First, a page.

Contents: By Damage and Image
(In progress)
Contents: Alphabetical
alder flea beetle
aphid management
apple and thorn skeletonizer
apple ermine moth
azalea bark scale
azalea lace bug Updated
bark lice
Barypeithes root weevil
Beneficial nematodes
biocontrol of root weevils
birch aphid
black stem borer
bluegum psyllid
borers
branch and twig borer
brown marmorated stink bug

bronze birch borer
boxwood leafminer
boxwood psyllid
bulb flies
carpet beetle New
Calligraph californica
caterpillars

Ceanothus stem gall moth
cereal leaf beetle
cherry ermine moth
chilli thrips
clay colored weevil
cottony camellia scale
cutworm Updated
craneflies
cypress tip moth

dogwood sawfly
Douglas fir sawfly
Douglas fir twig weevil
earwigs
elm leafminer
European pine shoot moth
European shot-hole borer
European wool carder bee
emerald ash borer
Fall webworm
flatheaded cedar borer
hollyhock weevil
honeylocust plant bug
honeylocust pod gall midge
Heliothis phloxiphaga
holly bud moth
huckleberry root aphids
ground mealybug
lacebugs
lady beetle gallery
leaf weevil
light brown apple moth
maple tip moth
maple midge
March flies
mountain ash sawfly
spruce aphid on spruce
oak ambrosia beetle
oak slug
obscure root weevil
Pacific flatheaded borer
peach tree borer
peach twig borer
pear psylla
pear leaf-curling midge
pear sawfly New
pine needle scale
poplar and willow borer
rose curculio weevil
rose midge
roseslug
sawflies
scale
sequoia pitch moth
speckled green fruitworm
spittlebug
tent caterpillars
thrips
viburnum leaf beetle
violet gall midge
western poplar clearwing
western spotted cucumber beetle
white pine weevil
whiteflies
woolly ash aphid

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White pine weevil

The white pine weevil, Pissodes strobi, is a key pest in conifer production. This is primarily due to its feeding damage to the terminal of conifers causing flagging and dieback. It most commonly attacks spruce in nursery production in the PNW.

Description
White pine weevil larvae are white, c-shaped grubs with a brown head capsule. White pine weevil adults are black with reddish-brown and white spots on the elytra and a long black snout from which their bent antennae arise. They have fully-functioning wings.

Damage
Adults feed on the terminals, chewing through the bark. Small punctures and sap on the terminals are evidence their feeding damage. They oviposit (deposit eggs) into these feeding wounds . The larvae hatch from these eggs, feeding in the cambial tissue under the bark, causing characteristic wilting, and eventual death of the terminal.

The weevil larvae pupate in pupal chambers lined with sawdust under the bark and emerge as adults in mid-late summer. The adults feed in the trees until they return to the duff at the base of the tree to overwinter. There is one generation a year.

Monitoring
In the early spring, monitor for adult weevils that have emerged from the duff at the base of trees. Michigan State University Extension recommends the use of Tedder traps to trap the adult weevils as they emerge. They mention they begin trapping adult weevils at 35 GDD50 (35 accummulated Degree Days at using a base of 50 degrees Fahrenheit). Research in Pennsylvania showed emergence once soil temperatures in the top two inches were 50 degrees Fahrenheit or 10C. Ohio State's Phenological Indicator site has adult emergence at 84 degree days and nearby phenological indicators are first bloom of star magnolia and first bloom of border forsythia.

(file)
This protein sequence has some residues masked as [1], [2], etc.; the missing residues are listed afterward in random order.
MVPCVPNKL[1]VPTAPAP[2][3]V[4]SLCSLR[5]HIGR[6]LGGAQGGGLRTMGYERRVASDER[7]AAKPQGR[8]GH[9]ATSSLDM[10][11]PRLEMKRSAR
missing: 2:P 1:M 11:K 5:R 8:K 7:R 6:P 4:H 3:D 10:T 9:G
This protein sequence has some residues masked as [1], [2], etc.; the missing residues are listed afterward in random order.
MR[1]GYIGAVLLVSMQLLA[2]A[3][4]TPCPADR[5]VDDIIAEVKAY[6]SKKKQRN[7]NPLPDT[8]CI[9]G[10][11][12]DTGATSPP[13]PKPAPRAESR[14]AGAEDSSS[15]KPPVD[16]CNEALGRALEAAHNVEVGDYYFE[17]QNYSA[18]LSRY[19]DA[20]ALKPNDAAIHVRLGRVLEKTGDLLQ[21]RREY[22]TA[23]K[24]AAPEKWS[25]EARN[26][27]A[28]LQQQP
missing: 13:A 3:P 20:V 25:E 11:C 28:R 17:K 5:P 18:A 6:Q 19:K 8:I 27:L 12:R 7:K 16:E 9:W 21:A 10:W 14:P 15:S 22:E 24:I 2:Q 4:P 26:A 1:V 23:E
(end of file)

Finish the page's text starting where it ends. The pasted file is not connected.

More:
Cultural Management
Cut out damaged terminals and remove these prunings from the nursery.

Chemical Management
Chemical management is timed to prevent successful oviposition by the winged adult weevils that feed and oviposit in the spring. An insecticide application is applied to the terminals of the trees.

For chemical recommendations, check the nursery section at the PNW Insect Management Handbook.

Additional Web Resources

White pine weevil. USDA Forest Service Forest Insect & Disease Leaflet 21. A very thorough presentation on the biology, ecology, and management of white pine weevil with good images. The emphasis is silviculture but much pertains to nurseries.

The White Pine Weevil Homepage. Natural Resources Canada

White Pine Weevil Fact Sheet. Penn State Woody Ornamental Integrated Pest Management

Gardosik, S. and R. Leyman. 2005. White Pine Weevil Detection Traps. PA Department of Agriculture. Instructions on how to use Tedder traps for detection of white pine weevil adult emergence.
Accessed 31 March 2012.

White Pine Weevil from OSU Extension

White pine weevil oviposition holes
white pine weevil oviposition holes
White pine weevil egg
white pine weevil egg

Early signs of white pine weevil damage
white pine weevil damage
Wilting and crooknecking of shoots due to white pine weevil
white pine weevil damage
Further wilting and crookneck symptoms on blue spruce
white pine weevil damage
Early and late symptoms of damage on blue spruce due to white pine weevil
white pine weevil
Late symptoms of white pine weevil damage
late symptoms of white pine weevil damage
The easily peeled-back bark reveals numerous larvae
white pine weevil larvae
White pine weevil larvae under the loose bark
white pine larvae
White pine weevil larva
white pine weevil larva
White pine weevil pupal chambers
white pine weevil pupal chambers
White pine weevil larva in pupal chamber
white pine weevil in pupal chamber
White pine weevil larvae in pupal chambers
white pine weevil in pupal chambers
White pine weevil adults
white pine weevil adults


 
Website editor:
Robin Rosetta

Page last modified 3/31/14

 

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